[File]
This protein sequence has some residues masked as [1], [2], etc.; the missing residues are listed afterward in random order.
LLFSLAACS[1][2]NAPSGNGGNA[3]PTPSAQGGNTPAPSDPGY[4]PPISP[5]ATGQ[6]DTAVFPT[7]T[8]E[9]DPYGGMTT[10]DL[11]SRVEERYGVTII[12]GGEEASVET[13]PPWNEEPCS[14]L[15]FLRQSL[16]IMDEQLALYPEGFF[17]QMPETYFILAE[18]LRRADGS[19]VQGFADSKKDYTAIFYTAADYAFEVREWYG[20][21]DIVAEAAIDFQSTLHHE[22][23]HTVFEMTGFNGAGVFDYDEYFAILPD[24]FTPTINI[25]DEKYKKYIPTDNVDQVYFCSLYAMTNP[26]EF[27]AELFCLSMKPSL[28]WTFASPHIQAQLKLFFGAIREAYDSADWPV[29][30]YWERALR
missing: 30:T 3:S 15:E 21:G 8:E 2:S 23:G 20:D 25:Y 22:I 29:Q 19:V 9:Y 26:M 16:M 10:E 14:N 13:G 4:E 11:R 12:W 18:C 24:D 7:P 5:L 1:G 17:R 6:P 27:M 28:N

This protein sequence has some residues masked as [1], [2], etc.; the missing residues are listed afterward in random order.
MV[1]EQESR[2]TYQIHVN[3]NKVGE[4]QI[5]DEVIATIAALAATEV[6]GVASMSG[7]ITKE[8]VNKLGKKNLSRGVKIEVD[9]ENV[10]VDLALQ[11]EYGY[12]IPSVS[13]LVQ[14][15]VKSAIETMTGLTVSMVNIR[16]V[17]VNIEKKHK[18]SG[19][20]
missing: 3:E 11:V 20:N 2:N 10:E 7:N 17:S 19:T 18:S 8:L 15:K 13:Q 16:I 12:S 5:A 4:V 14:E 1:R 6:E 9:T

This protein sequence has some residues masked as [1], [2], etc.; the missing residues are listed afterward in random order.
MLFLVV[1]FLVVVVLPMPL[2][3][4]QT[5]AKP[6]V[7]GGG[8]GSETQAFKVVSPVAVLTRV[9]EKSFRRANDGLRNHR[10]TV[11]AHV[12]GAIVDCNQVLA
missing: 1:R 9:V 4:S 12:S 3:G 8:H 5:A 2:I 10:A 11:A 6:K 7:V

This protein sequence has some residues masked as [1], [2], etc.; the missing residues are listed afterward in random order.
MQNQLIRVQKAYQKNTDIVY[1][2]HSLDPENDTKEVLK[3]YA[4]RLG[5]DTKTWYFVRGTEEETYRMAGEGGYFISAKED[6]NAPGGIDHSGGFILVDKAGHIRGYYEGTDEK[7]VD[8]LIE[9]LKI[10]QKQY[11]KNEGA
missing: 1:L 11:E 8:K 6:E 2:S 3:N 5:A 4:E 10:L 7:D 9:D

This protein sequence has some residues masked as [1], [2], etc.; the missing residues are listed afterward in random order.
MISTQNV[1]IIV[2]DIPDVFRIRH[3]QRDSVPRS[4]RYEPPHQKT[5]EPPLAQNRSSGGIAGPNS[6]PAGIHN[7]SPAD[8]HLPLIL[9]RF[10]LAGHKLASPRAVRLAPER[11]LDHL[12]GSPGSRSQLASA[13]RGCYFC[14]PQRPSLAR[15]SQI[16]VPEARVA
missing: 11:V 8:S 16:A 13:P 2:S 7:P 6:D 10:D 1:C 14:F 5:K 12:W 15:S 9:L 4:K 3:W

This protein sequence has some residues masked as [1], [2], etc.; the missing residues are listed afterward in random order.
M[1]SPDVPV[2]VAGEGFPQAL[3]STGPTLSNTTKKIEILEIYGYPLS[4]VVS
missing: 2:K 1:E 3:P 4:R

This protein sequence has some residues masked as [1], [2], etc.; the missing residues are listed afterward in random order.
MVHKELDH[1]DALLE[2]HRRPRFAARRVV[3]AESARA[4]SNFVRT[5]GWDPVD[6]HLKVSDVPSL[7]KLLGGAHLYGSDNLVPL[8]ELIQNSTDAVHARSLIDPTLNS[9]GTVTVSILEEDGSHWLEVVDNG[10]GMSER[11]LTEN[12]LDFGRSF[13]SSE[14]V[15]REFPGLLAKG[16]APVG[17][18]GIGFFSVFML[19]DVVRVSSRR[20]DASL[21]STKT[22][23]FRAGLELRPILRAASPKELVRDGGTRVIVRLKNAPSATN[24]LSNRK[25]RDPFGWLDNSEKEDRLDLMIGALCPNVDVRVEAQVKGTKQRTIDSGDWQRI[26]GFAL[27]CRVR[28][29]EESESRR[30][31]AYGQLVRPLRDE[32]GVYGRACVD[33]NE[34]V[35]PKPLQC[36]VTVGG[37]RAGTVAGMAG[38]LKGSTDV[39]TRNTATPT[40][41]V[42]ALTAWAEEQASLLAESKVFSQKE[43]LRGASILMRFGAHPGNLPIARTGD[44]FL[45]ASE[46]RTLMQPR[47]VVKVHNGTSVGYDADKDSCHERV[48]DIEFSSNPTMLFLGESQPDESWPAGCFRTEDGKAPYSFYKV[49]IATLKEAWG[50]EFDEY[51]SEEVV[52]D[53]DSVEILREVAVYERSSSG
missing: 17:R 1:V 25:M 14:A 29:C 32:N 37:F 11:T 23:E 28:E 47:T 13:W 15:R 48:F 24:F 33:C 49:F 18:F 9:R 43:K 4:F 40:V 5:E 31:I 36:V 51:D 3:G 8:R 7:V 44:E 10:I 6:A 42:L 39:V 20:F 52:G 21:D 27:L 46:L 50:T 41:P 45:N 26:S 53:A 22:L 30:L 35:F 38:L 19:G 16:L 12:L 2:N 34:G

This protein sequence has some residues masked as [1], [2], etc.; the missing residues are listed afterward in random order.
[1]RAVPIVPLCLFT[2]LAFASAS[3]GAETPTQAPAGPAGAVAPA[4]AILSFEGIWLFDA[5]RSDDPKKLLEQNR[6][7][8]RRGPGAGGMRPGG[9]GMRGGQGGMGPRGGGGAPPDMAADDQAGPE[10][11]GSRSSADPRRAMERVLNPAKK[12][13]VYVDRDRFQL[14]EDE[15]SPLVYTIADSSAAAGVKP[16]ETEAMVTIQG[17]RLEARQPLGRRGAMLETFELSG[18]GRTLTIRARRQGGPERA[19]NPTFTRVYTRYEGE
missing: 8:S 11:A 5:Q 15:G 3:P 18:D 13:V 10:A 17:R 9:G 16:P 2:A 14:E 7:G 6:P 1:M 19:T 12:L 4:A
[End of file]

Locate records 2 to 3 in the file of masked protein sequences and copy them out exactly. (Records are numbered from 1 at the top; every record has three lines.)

This protein sequence has some residues masked as [1], [2], etc.; the missing residues are listed afterward in random order.
MV[1]EQESR[2]TYQIHVN[3]NKVGE[4]QI[5]DEVIATIAALAATEV[6]GVASMSG[7]ITKE[8]VNKLGKKNLSRGVKIEVD[9]ENV[10]VDLALQ[11]EYGY[12]IPSVS[13]LVQ[14][15]VKSAIETMTGLTVSMVNIR[16]V[17]VNIEKKHK[18]SG[19][20]
missing: 3:E 11:V 20:N 2:N 10:E 7:N 17:S 19:T 18:S 8:L 15:K 13:Q 16:I 12:S 5:A 4:V 14:E 1:R 6:E 9:T

This protein sequence has some residues masked as [1], [2], etc.; the missing residues are listed afterward in random order.
MLFLVV[1]FLVVVVLPMPL[2][3][4]QT[5]AKP[6]V[7]GGG[8]GSETQAFKVVSPVAVLTRV[9]EKSFRRANDGLRNHR[10]TV[11]AHV[12]GAIVDCNQVLA
missing: 1:R 9:V 4:S 12:S 3:G 8:H 5:A 2:I 10:A 11:A 6:K 7:V